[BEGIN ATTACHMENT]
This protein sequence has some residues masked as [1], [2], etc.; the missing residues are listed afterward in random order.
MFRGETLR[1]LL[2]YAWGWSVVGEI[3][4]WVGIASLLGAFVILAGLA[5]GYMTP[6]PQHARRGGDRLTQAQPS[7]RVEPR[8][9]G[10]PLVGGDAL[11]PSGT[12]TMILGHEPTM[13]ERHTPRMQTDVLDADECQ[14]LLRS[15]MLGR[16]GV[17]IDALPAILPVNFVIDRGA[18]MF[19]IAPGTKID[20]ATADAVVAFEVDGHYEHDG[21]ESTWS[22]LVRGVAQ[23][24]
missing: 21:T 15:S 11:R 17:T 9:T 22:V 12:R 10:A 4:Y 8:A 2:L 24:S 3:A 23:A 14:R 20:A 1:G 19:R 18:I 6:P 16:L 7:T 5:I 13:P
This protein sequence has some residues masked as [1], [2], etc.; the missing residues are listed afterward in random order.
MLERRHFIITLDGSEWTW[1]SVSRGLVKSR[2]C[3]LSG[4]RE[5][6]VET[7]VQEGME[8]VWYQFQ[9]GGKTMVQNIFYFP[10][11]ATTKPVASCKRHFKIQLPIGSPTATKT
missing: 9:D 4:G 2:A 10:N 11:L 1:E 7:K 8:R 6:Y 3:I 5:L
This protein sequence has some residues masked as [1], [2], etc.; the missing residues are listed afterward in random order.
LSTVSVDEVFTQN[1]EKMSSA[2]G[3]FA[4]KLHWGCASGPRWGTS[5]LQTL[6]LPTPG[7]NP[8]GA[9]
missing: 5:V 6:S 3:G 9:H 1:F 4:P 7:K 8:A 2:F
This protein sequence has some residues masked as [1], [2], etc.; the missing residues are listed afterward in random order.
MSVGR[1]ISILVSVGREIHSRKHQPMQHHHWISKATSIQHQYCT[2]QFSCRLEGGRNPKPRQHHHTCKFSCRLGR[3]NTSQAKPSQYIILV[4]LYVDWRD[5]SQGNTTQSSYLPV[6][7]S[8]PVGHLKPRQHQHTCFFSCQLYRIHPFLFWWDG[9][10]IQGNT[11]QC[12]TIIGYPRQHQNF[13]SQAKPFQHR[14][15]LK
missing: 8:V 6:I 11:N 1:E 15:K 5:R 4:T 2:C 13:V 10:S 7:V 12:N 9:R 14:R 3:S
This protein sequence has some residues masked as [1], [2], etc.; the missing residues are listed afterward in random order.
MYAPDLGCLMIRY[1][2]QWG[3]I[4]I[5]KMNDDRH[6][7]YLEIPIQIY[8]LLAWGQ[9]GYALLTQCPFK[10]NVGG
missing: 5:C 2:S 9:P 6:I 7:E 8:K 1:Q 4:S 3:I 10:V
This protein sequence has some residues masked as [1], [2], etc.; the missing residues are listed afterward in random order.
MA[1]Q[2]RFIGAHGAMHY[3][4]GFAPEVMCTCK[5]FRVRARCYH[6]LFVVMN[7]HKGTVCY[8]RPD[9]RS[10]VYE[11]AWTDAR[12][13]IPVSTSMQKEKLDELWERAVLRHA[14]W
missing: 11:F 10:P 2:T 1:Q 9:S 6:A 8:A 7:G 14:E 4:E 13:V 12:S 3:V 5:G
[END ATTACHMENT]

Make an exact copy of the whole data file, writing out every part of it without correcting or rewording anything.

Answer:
This protein sequence has some residues masked as [1], [2], etc.; the missing residues are listed afterward in random order.
MFRGETLR[1]LL[2]YAWGWSVVGEI[3][4]WVGIASLLGAFVILAGLA[5]GYMTP[6]PQHARRGGDRLTQAQPS[7]RVEPR[8][9]G[10]PLVGGDAL[11]PSGT[12]TMILGHEPTM[13]ERHTPRMQTDVLDADECQ[14]LLRS[15]MLGR[16]GV[17]IDALPAILPVNFVIDRGA[18]MF[19]IAPGTKID[20]ATADAVVAFEVDGHYEHDG[21]ESTWS[22]LVRGVAQ[23][24]
missing: 21:T 15:S 11:R 17:T 9:T 22:V 12:R 10:A 4:Y 8:A 2:L 24:S 3:A 23:A 14:R 20:A 1:G 19:R 18:I 6:P 16:L 7:T 5:I 13:P
This protein sequence has some residues masked as [1], [2], etc.; the missing residues are listed afterward in random order.
MLERRHFIITLDGSEWTW[1]SVSRGLVKSR[2]C[3]LSG[4]RE[5][6]VET[7]VQEGME[8]VWYQFQ[9]GGKTMVQNIFYFP[10][11]ATTKPVASCKRHFKIQLPIGSPTATKT
missing: 9:D 4:G 2:A 10:N 11:L 1:E 7:K 8:R 6:Y 3:I 5:L
This protein sequence has some residues masked as [1], [2], etc.; the missing residues are listed afterward in random order.
LSTVSVDEVFTQN[1]EKMSSA[2]G[3]FA[4]KLHWGCASGPRWGTS[5]LQTL[6]LPTPG[7]NP[8]GA[9]
missing: 5:V 6:S 3:G 9:H 1:F 4:P 7:K 8:A 2:F
This protein sequence has some residues masked as [1], [2], etc.; the missing residues are listed afterward in random order.
MSVGR[1]ISILVSVGREIHSRKHQPMQHHHWISKATSIQHQYCT[2]QFSCRLEGGRNPKPRQHHHTCKFSCRLGR[3]NTSQAKPSQYIILV[4]LYVDWRD[5]SQGNTTQSSYLPV[6][7]S[8]PVGHLKPRQHQHTCFFSCQLYRIHPFLFWWDG[9][10]IQGNT[11]QC[12]TIIGYPRQHQNF[13]SQAKPFQHR[14][15]LK
missing: 8:V 6:I 11:N 1:E 15:K 5:R 4:T 2:C 13:V 10:S 7:V 12:N 9:R 14:R 3:S
This protein sequence has some residues masked as [1], [2], etc.; the missing residues are listed afterward in random order.
MYAPDLGCLMIRY[1][2]QWG[3]I[4]I[5]KMNDDRH[6][7]YLEIPIQIY[8]LLAWGQ[9]GYALLTQCPFK[10]NVGG
missing: 5:C 2:S 9:P 6:I 7:E 8:K 1:Q 4:S 3:I 10:V
This protein sequence has some residues masked as [1], [2], etc.; the missing residues are listed afterward in random order.
MA[1]Q[2]RFIGAHGAMHY[3][4]GFAPEVMCTCK[5]FRVRARCYH[6]LFVVMN[7]HKGTVCY[8]RPD[9]RS[10]VYE[11]AWTDAR[12][13]IPVSTSMQKEKLDELWERAVLRHA[14]W
missing: 11:F 10:P 2:T 1:Q 9:S 6:A 8:A 7:G 14:E 4:E 13:V 12:S 3:V 5:G